Taro or Kalo is a Hawaiian/Polynesian staple root crop. It can also be found in many places of the world. It is usually a light-medium purple in color, and has a starchy and uniquely earthy flavor. The corms (root balls), stems and leaves can all be eaten. All of these plant parts need to be cooked for a long period of time to prevent serious irritation: the leaves and stems need to be cooked for at least 45 minutes in pressure cooker, cooking the taro root or corm in a pot takes 3-4 x as long (see note 1 & 2).
Many traditional dishes made are with kalo. In Hawaiian culture the most popular are poi (a fermented mashed taro root) and kulolo (a dessert made of mostly taro and coconut milk). However, recently in tropical locales, restaurants and home cooks are developing their version of the taro burger. Maui Taro Burgers is the first large scale commercial source to make it into whole food and health food stores throughout the state of Hawaii. So I am on the mission to perfect my own taro burger recipe.
This recipe is still under construction. I’ve made it 2x now with similar delicious results. Please provide comments and helpful tips : )
Taro millet garden vegetable burger recipe
yield: 15-20 veggie patties
- 3 cups cooked and mashed taro
- 1 cup dry millet, cooked
- 1 1/2 cups flour (e.x. spelt) for mixing in dough and another 1+ cup for dusting burgers (about 3 cups total, can make this gluten free if you use a comparable gluten free flour).
- 2 eggs beaten
- 1/2 onion, 2 stalks celery, 2 small carrots diced fine, 1/2 cup diced red pepper, 4 medium garlic cloves
- handful chopped parsley and basil
- 2 teaspoons salt
- Black pepper to taste
- 1-2 tablespoons non-gmo soy sauce or tamari
- Several tablespoons of refined coconut oil
steps for cooking and preparing the taro/kalo
- Wash and peel kalo/taro, cut into large pieces (the size of palm is fine, 1-2 inch thick) and place in pressure cooker with water 1 inch covering the kalo.
- Bring to pressure (about 10 minutes on high), reduce heat to simmer (low-medium) and cook about 45 minutes until soft
- let cool 2o minutes and then release pressure, once cool enough to handle drain water and mash either by hand, or by blender (I use an immersion blender for easy clean up and low waste).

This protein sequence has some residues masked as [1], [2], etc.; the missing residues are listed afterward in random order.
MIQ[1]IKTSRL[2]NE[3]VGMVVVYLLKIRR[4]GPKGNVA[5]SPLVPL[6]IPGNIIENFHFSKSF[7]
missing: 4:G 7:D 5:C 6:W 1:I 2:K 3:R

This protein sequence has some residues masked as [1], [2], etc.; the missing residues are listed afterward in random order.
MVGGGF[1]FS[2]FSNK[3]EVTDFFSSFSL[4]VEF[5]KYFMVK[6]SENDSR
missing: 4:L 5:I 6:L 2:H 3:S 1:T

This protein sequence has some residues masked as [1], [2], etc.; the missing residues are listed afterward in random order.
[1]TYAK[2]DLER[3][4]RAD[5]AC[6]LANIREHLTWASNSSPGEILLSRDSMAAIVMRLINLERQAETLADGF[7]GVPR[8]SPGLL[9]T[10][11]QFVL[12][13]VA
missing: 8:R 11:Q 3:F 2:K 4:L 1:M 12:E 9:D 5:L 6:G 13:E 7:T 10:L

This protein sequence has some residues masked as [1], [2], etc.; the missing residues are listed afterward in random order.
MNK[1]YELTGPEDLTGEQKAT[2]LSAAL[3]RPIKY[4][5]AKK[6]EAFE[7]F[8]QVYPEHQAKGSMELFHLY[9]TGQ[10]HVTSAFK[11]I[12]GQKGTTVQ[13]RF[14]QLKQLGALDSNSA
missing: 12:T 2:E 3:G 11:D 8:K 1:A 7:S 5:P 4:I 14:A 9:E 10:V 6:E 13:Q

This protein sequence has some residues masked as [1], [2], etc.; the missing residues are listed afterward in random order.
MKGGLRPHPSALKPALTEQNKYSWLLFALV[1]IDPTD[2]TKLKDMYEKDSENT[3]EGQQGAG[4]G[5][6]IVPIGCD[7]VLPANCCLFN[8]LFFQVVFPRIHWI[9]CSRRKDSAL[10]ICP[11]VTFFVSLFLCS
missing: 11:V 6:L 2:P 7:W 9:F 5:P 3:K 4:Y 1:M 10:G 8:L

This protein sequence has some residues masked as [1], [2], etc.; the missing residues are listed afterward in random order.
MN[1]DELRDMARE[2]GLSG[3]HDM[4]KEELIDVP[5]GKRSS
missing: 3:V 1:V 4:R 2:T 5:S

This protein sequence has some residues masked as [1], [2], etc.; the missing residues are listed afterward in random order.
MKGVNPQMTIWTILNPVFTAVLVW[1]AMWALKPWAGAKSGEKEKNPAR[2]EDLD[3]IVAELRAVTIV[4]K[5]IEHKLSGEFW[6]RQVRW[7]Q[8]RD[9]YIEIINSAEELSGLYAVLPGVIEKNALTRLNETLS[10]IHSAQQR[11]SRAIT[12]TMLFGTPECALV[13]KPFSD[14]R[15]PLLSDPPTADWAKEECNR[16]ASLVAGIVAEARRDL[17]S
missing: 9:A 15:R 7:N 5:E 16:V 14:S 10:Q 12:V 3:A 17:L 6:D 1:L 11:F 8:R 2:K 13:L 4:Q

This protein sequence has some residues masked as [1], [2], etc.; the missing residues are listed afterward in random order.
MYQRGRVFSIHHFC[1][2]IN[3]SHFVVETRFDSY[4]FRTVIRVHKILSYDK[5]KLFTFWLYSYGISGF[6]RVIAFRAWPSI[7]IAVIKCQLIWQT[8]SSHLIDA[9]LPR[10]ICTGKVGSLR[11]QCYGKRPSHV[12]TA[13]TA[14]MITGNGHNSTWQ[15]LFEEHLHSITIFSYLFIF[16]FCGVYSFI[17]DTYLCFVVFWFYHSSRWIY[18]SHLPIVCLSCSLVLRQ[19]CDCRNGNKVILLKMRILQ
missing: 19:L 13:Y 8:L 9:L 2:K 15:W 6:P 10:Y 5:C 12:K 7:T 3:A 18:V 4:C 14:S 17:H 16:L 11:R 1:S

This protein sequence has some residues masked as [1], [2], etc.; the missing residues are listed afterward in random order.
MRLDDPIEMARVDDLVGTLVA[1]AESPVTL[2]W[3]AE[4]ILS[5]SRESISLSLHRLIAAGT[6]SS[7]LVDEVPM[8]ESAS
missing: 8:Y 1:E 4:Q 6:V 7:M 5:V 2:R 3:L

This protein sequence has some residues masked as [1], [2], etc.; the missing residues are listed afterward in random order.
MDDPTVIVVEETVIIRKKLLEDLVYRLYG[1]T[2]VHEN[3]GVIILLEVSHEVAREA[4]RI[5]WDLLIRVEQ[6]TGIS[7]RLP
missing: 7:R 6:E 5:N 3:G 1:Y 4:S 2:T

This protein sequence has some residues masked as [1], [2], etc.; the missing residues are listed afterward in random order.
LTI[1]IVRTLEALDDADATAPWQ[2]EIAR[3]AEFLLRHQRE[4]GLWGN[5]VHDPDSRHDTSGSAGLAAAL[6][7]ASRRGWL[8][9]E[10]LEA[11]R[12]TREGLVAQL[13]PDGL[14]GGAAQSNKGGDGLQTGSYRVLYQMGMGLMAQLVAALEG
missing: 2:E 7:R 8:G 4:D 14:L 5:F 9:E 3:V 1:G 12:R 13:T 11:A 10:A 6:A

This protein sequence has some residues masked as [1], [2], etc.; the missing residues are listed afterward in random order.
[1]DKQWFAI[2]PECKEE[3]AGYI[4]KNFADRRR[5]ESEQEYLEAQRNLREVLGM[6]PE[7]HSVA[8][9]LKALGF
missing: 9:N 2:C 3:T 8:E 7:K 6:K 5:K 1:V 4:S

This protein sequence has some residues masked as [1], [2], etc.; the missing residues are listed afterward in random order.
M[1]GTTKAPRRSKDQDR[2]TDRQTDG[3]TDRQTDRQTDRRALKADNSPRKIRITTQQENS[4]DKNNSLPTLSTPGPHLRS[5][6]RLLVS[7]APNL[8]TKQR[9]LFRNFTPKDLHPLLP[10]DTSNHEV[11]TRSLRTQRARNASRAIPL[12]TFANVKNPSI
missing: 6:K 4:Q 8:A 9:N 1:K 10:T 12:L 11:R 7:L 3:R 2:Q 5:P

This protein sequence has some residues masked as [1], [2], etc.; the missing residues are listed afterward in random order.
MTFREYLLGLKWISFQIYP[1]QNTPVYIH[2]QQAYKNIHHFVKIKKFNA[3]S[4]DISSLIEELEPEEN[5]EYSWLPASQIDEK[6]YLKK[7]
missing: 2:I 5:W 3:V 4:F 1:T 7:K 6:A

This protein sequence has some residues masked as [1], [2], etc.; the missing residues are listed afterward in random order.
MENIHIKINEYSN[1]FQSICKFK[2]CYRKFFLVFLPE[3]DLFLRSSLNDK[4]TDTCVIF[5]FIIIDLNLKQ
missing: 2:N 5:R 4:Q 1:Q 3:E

steps for preparing veggie burger batter
- In the meantime, sauté onion, celery, carrots, red pepper in olive oil until soft. Once cooked add herbs and wilt. remove from heat
- In a bowl combine eggs, 1 cup flour, mashed taro, and sautéed veggies, add salt and pepper, and 1-2 tablespoons soy sauce (we use non-gmo, organic tamari).
- Fold in millet. At this point the batter will be loose. You can add in a little more flour if it is very very loose, but don’t over do it because you will dust them in a lot of flour in the next step.
- Pour about 1/2 cup of dusting flour onto plate. Plop a large spoonful of batter into pile of flour and cover it, then gently pick it up and toss in your hands to create a patty. Place immediately and carefully into hot pan with good amount of refined coconut oil.
- Add more flour to the dusting plate as necessary, and continue to add the patties to the pan. Fry on medium (or medium to low heat) for about 5 minutes on each side. The outside will develop a nice, golden brown crust. After frying they may still be a little mushy inside. If you prefer them more firm you can transfer your batch to the oven. Bake on 300-350 degrees F for 30 or so minutes.
- Cool and stack in-between wax paper for best storage results. You can freeze for a few months.
- In general, the taro refers to the widely variable species named, Colocasia esculenta (i.e. edible in latin), which are grown primarily for its roots or corms, and then its leaves. Taro is related to ornamental plants like Xanthosoma and Caladium, and is often mistaken for elephant ear. elephant ear has a similar leaf and root shape but the root grow more above ground and is skinner and the shape of the “heart” in the leaf is more disjointed. Elephant ear may have been considered a famine food as it needs to be boiled for many hours before it is safe to eat.
- The irritant in uncooked taro is the result of calcium oxalate, tiny crystals of a natural pesticide. This info is from http://everythingisscience.blogspot.com/2007/01/why-does-taro-make-your-throat-itch.html and http://www.molokaihealthguide.com/healthtalk/display.htm?id=34